I'm only picking the winner of this series because I have to, not because I want to.  Both teams have been a thorn in the Mets' side over the years, so I'm not particularly thrilled that one of them is going to play for the right to represent the National League in the World Series.  But I'm a professional, so I'll actually pick a team to win for a reason other than a meteor striking the other team's dugout, frying every player on the roster to a crisp and causing a forfeit.

The Cardinals made the playoffs as a division champion despite having the tenth-best record in the majors.  Their team batting average was only .245 and they had the fourth-fewest homers in the National League.  Their starting rotation is Jack Flaherty and the Mediocre Men.  If you want to argue that Dakota Hudson had a 16-7 record, I'll respond by pointing at his 1.41 WHIP.  Bring up Adam Wainwright and his Death-To-Beltran curveball and I'll show you his 4.19 ERA, 1.43 WHIP and .782 OPS against him.  Plus, Yadier Molina is playing in his 20th postseason series.  I've had enough of seeing him in October.

Meanwhile, Atlanta earned their trip to the playoff party, winning 97 games and graciously allowing the Mets to sweep them at the end of the season so that New York could finish ten games above .500.  Now that's southern hospitality right there.

Up, up and away. (Jim McIsaac/Getty Images) 
The Braves have Freddie Freeman, Ronald Acuña Jr, Ozzie Albies and Josh Donaldson leading the offense, while the rotation of Mike Soroka, Dallas Keuchel, Max Fried and Julio Teheran is among the best in the league.  But those players aren't why I'm leaning towards picking Atlanta.

#VoteMarkakis.  It was cool in 2013.  It's still cool now.  And Nick Markakis - who's advanced to the League Championship Series just once in his 14-year career - is going to make the Cardinals buckle before him.  You know, kinda like what Adam Wainwright did to that future Hall of Famer in 2006.

I'm voting Braves in this series.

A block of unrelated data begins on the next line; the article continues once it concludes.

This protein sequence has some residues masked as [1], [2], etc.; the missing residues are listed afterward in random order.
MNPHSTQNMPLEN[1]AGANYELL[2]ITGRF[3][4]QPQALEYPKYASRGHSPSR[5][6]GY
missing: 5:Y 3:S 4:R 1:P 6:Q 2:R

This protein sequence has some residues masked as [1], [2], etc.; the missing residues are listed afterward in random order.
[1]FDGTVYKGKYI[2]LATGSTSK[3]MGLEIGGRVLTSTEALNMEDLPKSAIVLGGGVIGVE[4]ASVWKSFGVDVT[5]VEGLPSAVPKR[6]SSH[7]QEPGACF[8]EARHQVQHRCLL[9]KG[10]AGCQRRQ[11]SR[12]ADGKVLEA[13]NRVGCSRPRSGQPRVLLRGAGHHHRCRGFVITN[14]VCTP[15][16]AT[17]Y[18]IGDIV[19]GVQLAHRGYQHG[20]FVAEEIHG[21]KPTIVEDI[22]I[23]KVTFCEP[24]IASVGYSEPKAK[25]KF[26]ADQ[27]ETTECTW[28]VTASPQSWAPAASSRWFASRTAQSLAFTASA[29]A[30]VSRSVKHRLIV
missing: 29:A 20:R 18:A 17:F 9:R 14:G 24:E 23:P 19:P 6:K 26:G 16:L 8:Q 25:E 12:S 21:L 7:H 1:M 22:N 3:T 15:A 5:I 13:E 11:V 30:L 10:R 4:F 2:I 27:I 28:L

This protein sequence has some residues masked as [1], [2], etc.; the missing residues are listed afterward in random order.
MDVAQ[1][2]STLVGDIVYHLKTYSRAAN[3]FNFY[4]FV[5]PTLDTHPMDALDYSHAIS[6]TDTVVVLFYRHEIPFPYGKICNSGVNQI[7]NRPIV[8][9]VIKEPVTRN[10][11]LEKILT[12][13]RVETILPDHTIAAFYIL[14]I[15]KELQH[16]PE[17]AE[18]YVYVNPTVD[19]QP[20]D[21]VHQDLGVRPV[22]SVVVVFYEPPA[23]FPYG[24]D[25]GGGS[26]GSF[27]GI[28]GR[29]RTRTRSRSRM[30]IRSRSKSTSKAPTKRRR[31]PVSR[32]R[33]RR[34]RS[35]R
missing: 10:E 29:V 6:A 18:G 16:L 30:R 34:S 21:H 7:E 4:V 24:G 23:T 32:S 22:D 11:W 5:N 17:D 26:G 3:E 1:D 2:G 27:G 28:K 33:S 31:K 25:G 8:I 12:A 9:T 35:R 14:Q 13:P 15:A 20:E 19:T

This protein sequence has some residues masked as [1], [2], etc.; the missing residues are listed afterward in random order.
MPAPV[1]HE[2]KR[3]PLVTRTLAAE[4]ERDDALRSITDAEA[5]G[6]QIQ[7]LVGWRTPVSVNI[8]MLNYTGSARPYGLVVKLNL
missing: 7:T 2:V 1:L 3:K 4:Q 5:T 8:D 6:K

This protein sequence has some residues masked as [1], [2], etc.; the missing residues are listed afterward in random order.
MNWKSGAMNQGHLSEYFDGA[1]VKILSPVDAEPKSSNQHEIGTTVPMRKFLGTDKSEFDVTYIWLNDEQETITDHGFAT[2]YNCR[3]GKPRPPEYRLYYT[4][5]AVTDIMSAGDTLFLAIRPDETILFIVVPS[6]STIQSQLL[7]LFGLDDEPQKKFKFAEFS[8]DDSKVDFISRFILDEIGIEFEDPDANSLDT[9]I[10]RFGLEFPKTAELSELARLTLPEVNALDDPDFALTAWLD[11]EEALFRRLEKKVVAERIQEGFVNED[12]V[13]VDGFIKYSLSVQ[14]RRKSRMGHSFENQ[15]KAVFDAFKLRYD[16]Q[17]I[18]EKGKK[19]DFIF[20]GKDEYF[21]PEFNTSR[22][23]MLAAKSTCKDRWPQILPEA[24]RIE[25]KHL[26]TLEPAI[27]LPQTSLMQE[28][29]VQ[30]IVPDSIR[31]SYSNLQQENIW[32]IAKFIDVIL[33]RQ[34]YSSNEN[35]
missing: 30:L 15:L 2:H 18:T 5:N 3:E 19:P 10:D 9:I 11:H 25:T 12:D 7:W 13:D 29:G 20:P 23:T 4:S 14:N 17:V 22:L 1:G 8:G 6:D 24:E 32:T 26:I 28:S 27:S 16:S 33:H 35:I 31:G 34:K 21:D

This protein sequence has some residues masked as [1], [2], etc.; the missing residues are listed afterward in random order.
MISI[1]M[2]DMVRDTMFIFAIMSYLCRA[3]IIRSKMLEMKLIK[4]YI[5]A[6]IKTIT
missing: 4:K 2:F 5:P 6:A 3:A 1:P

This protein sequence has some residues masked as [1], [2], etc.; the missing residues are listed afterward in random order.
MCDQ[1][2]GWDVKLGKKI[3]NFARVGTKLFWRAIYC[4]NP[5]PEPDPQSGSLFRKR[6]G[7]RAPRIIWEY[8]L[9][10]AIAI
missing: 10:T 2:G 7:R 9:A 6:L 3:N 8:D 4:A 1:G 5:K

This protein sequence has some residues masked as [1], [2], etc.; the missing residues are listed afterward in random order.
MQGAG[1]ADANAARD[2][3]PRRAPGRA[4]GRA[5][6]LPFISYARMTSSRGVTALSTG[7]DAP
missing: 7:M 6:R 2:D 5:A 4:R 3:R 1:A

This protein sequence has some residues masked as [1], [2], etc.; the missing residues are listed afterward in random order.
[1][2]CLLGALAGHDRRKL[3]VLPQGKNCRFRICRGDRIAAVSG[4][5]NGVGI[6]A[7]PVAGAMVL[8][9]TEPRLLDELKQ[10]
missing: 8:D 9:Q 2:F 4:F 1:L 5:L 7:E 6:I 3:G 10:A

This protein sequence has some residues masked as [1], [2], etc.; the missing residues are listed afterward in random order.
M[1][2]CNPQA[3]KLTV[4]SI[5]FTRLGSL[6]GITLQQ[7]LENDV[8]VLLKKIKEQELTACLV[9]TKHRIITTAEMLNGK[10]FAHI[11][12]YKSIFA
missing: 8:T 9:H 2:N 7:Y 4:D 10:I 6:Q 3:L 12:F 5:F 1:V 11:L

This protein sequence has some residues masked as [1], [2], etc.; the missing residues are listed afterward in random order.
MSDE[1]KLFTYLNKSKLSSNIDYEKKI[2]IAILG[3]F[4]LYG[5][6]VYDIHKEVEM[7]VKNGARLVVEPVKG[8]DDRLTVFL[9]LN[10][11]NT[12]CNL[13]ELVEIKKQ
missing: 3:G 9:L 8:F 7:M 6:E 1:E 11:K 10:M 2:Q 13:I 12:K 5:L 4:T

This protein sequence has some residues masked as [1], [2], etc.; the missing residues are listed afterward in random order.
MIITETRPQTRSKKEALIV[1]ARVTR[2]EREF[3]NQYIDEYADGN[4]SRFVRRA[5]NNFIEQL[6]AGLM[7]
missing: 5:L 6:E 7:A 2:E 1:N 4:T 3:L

Prediction: Braves in 4.

Washington Nationals vs. Los Angeles Dodgers

Let me begin by bringing up something I mentioned before.  The Nationals have never won a postseason series.  Ever.  They won the Wild Card GAME, not the Wild Card SERIES.  Plus, Wikipedia told me they haven't won a playoff series, and as we all know, if Wikipedia says so, then it must be true.

That being said, the Dodgers have too many weapons for Washington to handle.

Whatever.  (David Crane/LA Daily News)
Cody Bellinger led the Dodgers in hits, walks, home runs, RBI, runs scored, stolen bases and probably put on a vendor uniform and sold some Dodger Dogs between innings when no one was looking.  He's that talented.  And even when Bellinger had a rare bad night (like going 1-for-4 with a walk), his teammates were there to pick him up.  Joc Pederson and Max Muncy combined for 71 homers.  Corey Seager ripped 44 doubles and drove in 87 runs despite missing 28 games.  And Justin Turner was magically delicious as always, batting .290 and tying a career high with 27 homers.

The Nationals may have the three-headed pitching monster of Max Scherzer, Stephen Strasburg and Patrick Corbin, but it was the Dodgers who led the league in ERA and WHIP.  Los Angeles also allowed just 185 home runs, which was the fewest given up by any National League staff.

If that's not enough for you to figure out who I'm picking in this series, consider this.  In using Scherzer for five innings in the Wild Card Game (still not a series) and Strasburg for three frames, neither pitcher will be available to pitch in the first two games of the Division Series, with Scherzer due to start Game Three and Strasburg toiling in Game Four.